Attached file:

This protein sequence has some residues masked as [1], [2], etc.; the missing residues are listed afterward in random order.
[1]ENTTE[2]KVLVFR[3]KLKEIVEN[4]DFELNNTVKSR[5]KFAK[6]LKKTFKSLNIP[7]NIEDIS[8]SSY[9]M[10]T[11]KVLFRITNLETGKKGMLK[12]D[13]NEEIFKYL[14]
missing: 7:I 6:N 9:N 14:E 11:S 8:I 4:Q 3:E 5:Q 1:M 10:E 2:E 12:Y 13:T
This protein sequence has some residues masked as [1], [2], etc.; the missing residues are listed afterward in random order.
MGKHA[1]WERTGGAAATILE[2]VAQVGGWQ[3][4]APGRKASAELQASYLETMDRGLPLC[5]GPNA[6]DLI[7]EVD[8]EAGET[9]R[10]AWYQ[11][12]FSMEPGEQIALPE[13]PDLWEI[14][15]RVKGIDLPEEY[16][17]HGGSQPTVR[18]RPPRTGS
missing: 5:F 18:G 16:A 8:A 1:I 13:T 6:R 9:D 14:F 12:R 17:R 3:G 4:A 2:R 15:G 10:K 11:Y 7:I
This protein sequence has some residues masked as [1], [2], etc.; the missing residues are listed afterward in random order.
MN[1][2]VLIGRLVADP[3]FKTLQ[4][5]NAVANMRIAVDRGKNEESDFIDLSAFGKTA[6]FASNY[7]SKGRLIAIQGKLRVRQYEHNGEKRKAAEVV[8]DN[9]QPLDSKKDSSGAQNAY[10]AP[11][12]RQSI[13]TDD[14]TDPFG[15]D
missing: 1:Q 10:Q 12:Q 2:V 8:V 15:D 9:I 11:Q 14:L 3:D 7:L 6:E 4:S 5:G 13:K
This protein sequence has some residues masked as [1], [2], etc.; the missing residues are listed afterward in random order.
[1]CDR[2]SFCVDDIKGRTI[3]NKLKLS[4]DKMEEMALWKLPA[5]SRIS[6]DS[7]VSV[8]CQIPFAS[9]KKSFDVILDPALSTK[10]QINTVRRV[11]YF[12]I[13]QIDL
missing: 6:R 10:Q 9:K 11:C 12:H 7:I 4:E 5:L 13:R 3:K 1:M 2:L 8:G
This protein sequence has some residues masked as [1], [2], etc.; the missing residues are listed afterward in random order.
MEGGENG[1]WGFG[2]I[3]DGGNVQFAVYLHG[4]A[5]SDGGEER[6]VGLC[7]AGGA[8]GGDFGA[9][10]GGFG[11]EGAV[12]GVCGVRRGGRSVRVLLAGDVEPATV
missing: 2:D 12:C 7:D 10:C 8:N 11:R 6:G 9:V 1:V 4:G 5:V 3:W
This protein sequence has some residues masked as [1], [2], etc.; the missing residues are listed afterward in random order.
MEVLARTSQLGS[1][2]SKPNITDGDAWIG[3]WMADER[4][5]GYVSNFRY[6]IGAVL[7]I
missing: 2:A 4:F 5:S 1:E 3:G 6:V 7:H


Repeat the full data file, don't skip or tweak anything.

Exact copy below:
This protein sequence has some residues masked as [1], [2], etc.; the missing residues are listed afterward in random order.
[1]ENTTE[2]KVLVFR[3]KLKEIVEN[4]DFELNNTVKSR[5]KFAK[6]LKKTFKSLNIP[7]NIEDIS[8]SSY[9]M[10]T[11]KVLFRITNLETGKKGMLK[12]D[13]NEEIFKYL[14]
missing: 7:I 6:N 9:N 14:E 11:S 8:I 4:Q 3:E 5:Q 1:M 10:E 2:E 12:Y 13:T
This protein sequence has some residues masked as [1], [2], etc.; the missing residues are listed afterward in random order.
MGKHA[1]WERTGGAAATILE[2]VAQVGGWQ[3][4]APGRKASAELQASYLETMDRGLPLC[5]GPNA[6]DLI[7]EVD[8]EAGET[9]R[10]AWYQ[11][12]FSMEPGEQIALPE[13]PDLWEI[14][15]RVKGIDLPEEY[16][17]HGGSQPTVR[18]RPPRTGS
missing: 5:F 18:G 16:A 8:A 1:I 13:T 6:R 9:D 14:F 12:R 17:R 3:G 4:A 2:R 15:G 10:K 11:Y 7:I
This protein sequence has some residues masked as [1], [2], etc.; the missing residues are listed afterward in random order.
MN[1][2]VLIGRLVADP[3]FKTLQ[4][5]NAVANMRIAVDRGKNEESDFIDLSAFGKTA[6]FASNY[7]SKGRLIAIQGKLRVRQYEHNGEKRKAAEVV[8]DN[9]QPLDSKKDSSGAQNAY[10]AP[11][12]RQSI[13]TDD[14]TDPFG[15]D
missing: 1:Q 10:Q 12:Q 2:V 8:V 15:D 9:I 11:Q 14:L 3:D 7:L 6:E 4:S 5:G 13:K
This protein sequence has some residues masked as [1], [2], etc.; the missing residues are listed afterward in random order.
[1]CDR[2]SFCVDDIKGRTI[3]NKLKLS[4]DKMEEMALWKLPA[5]SRIS[6]DS[7]VSV[8]CQIPFAS[9]KKSFDVILDPALSTK[10]QINTVRRV[11]YF[12]I[13]QIDL
missing: 6:R 10:Q 9:K 11:C 12:H 7:I 4:E 5:L 13:R 3:K 1:M 2:L 8:G
This protein sequence has some residues masked as [1], [2], etc.; the missing residues are listed afterward in random order.
MEGGENG[1]WGFG[2]I[3]DGGNVQFAVYLHG[4]A[5]SDGGEER[6]VGLC[7]AGGA[8]GGDFGA[9][10]GGFG[11]EGAV[12]GVCGVRRGGRSVRVLLAGDVEPATV
missing: 2:D 12:C 7:D 10:C 8:N 11:R 6:G 9:V 1:V 4:G 5:V 3:W
This protein sequence has some residues masked as [1], [2], etc.; the missing residues are listed afterward in random order.
MEVLARTSQLGS[1][2]SKPNITDGDAWIG[3]WMADER[4][5]GYVSNFRY[6]IGAVL[7]I
missing: 2:A 4:F 5:S 1:E 3:G 6:V 7:H